In this issue: Three titles published in the last 12 months make ambitious claims. The veteran travel writer Jan Morris (who happily relented on her threat to make her 2002 book about Trieste her last) has gone back to her notebooks and created a panoptic anthology of travel moments entitled Contact: A Book of Encounters. Traveller is another insightful collection of observations made in different places and at various times. Despite the double "l" of the title, the author Michael Katakis is an American but, according to the subtitle, an American in exile. Duncan Fallowell's Going as Far as I Can about his travels and ruminations in New Zealand carries the subtitle "The Ultimate Travel Book", a boast that needs to be tested.
Contact! A Book of Encounters
By Jan Morris
From the doyenne of British travel writers comes a lovely collection for dipping in and out of at random. The UK title is "Brief Encounters in a Lifetime of Travel". It is not just the encounters but the fragments of writing that are brief, some as short as a sentence, none longer than a page. Jan Morris has the gift of distilling a memorable experience into very few words, sometimes as carefully crafted as a haiku. In her glimpses into other cultures, she has the gift of capturing the universal in the particular. With a few telling descriptive details the reader can be transported, for example, to a Basque fish market: "Come with me, and watch a full–blooded beldame selling fish upon the waterfront of San Sebastian… flanked by cronies, sitting brawnily on kitchen chairs, like a gangster's bodyguard." We have all come across this market trader in our travels and felt slightly intimidated by her. But perhaps we needn't have been because the author notices that this "empress of the fish market" is really a big softie. As soon as a baby appears on the scene, she comes over all grandmotherly and murmurs what must be the Basque equivalent of "kootchie kootchie koo".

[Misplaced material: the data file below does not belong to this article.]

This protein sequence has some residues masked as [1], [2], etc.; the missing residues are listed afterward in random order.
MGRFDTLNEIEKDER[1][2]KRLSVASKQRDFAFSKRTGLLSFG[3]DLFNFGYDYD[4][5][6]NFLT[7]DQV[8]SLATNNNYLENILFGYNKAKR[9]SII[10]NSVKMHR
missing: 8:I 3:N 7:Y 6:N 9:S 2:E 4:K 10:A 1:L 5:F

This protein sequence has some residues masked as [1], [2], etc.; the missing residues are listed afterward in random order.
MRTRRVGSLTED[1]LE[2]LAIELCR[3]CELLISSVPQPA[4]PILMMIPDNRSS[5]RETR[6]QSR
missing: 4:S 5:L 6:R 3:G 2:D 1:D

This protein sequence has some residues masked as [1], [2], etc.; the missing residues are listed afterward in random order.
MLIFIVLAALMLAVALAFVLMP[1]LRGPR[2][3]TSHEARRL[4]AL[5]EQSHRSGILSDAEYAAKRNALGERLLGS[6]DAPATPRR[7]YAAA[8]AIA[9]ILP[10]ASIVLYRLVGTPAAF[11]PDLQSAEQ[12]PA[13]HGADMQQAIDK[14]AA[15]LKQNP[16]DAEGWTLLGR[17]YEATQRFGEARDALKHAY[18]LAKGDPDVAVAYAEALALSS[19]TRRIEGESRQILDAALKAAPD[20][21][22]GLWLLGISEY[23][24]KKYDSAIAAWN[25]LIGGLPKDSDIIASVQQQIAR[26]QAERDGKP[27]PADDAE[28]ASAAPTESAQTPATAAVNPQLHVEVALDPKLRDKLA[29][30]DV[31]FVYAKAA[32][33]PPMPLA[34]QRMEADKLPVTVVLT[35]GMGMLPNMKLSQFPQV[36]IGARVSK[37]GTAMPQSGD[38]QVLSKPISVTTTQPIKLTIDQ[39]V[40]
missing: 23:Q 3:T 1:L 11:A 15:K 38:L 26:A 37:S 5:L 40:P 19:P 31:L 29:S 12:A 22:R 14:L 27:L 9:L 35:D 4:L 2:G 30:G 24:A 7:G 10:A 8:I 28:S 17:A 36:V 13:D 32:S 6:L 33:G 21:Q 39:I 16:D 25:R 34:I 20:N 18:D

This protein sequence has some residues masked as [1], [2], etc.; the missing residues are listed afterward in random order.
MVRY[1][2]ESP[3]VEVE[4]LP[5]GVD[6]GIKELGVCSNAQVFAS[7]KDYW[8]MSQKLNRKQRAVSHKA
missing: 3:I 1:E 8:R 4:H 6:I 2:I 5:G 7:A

Adjacent to the fishwife in this book is a Crown Prince of Iraq, whom Jan Morris interviewed in the 1950s. All of these startling juxtapositions are strangely satisfying, from outback hero to Kyoto geisha, polite protestors in Ottawa to gentlemanly Sherpa in Kathmandu. Many of these pieces are written in the present tense, as though they are not one–off encounters experienced by Jan Morris but episodes for Everyman. She can turn a phrase to perfection as in her description of comfortably parting from some taciturn Wyoming cowboys: like the end of a good meal, they took their leave "just before satisfaction moved towards surfeit." At 200 pages, this collection of reminiscences and sharp insights ends just before satisfaction moves towards surfeit.
Going as Far as I Can: The Ultimate Travel Book
By Duncan Fallowell